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Teddy Boys


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Teddy Boys

  1. 1. Who are they? Teddy Boy (also known as Ted) is a British subculture typified by young men wearing clothes that were partly inspired by the styles worn by dandies in the Edwardian period, styles which Saville Row tailors had attempted to re- introduce in Britain after World War II. The subculture started in London in the 1950s, and rapidly spread across the UK, soon becoming strongly associated with rock and roll. Originally known as Cosh Boys, the name Teddy Boy was coined when a 1953 Daily Express newspaper headline shortened Edwardian to Teddy.
  2. 2. Style Teddy Boy clothing included drape jackets reminiscent of 1940s American zoot suits worn by Italian-American, Chicano and African-American communities, usually in dark shades, sometimes with a velvet trim collar and pocket flaps, and high-waist "drainpipe" trousers, often exposing the socks. The outfit also included a high-necked loose-collared white shirt, a narrow "Slim Jim" tie or western "Maverick" tie, and a brocade waistcoat. The clothes were mostly tailor-made at great expense, and paid for through weekly instalments. Favoured footwear included highly polished Oxfords, chunky brogues, and crepe-soled shoes, often suede (known as brothel creepers). Preferred hairstyles included long, strongly-moulded greased-up hair with a quiff at the front and the side combed back to form a duck's arse at the rear. Another style was the "Boston", in which the hair was greased straight back and cut square across at the nape.
  3. 3. Music Although Teddy Boys became associated with rock and roll music, prior to the advent of that genre, Teddy Boys mainly listened and danced to jazz and skiffle music. A well-known dance that the Teddy Boys adopted was The Creep, a slow shuffle that was so popular with Teddy Boys that it led to their other nickname, Creepers. The song "The Creep" came out in 1953, and was written and recorded for HMV by Yorkshire-born big band leader and saxophonist Ken Mackintosh. Although this was not a rock and roll record, it was widely taken on by the Teddy Boys of the time. From 1955, rock and roll was adopted by the Teddy Boys when the film, Blackboard Jungle, was first shown in cinemas in the UK, and Teddy Boys started listening to artists like Elvis Presley, Bill Haley and Eddie Cochran.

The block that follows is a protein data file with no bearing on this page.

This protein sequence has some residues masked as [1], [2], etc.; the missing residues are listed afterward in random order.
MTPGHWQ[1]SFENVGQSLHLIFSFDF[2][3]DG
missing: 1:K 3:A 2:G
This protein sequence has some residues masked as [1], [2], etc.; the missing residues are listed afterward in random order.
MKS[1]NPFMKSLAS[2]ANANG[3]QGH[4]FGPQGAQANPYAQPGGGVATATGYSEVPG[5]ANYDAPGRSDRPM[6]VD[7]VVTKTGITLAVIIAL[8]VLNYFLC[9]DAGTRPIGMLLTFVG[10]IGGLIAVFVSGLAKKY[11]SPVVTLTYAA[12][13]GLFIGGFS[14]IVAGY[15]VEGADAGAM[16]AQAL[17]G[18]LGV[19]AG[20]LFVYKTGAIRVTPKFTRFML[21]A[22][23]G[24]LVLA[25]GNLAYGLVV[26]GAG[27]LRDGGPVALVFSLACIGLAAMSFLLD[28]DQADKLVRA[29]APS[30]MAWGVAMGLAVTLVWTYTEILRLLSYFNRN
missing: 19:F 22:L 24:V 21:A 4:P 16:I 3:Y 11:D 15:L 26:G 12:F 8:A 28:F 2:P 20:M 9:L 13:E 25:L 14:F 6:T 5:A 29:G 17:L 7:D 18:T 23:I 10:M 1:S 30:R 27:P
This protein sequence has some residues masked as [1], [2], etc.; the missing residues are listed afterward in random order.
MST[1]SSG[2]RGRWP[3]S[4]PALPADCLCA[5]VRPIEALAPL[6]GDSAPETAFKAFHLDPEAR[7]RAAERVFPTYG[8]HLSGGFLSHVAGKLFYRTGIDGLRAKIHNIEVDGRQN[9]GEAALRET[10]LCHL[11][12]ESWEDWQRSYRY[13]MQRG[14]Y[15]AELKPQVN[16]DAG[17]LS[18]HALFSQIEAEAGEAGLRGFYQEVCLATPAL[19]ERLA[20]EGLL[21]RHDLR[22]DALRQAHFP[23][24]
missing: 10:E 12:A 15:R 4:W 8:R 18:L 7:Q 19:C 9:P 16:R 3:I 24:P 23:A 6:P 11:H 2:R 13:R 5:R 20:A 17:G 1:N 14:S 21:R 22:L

4. 4. Notting Hill Race Riots The Notting Hill race riots were a series of racially motivated riots that took place in London, England, over several nights in late August and early September 1958. The end of World War II had seen a marked increase in Caribbean migrants to Britain. By the 1950s white working-class "Teddy Boys" were beginning to display hostility towards the black families in the area, a situation exploited and inflamed by groups such as Sir Oswald Mosley's Union Movement and other far- right groups such as the White Defence League, who urged disaffected white residents to "Keep Britain White". There was an increase in violent attacks on black people through summer. For instance, on 24 August 1958 a group of ten white youths committed a series of serious assaults on six West Indian men in four separate incidents. At 5.40am, their car was spotted by two police officers who pursued them into the White City estate, where the gang abandoned the car. Using the car as a lead, investigating detectives arrested nine of the gang the next day after working non-stop for 20 hours. Their violent lifestyle was sensationalised in the pulp novel Teddy Boy by Ernest Ryman, first published in England in 1958.
  5. 5. Here's a clip of 1950's Teddy Boy being interviewed by a news reporter about an attack on a Vicar.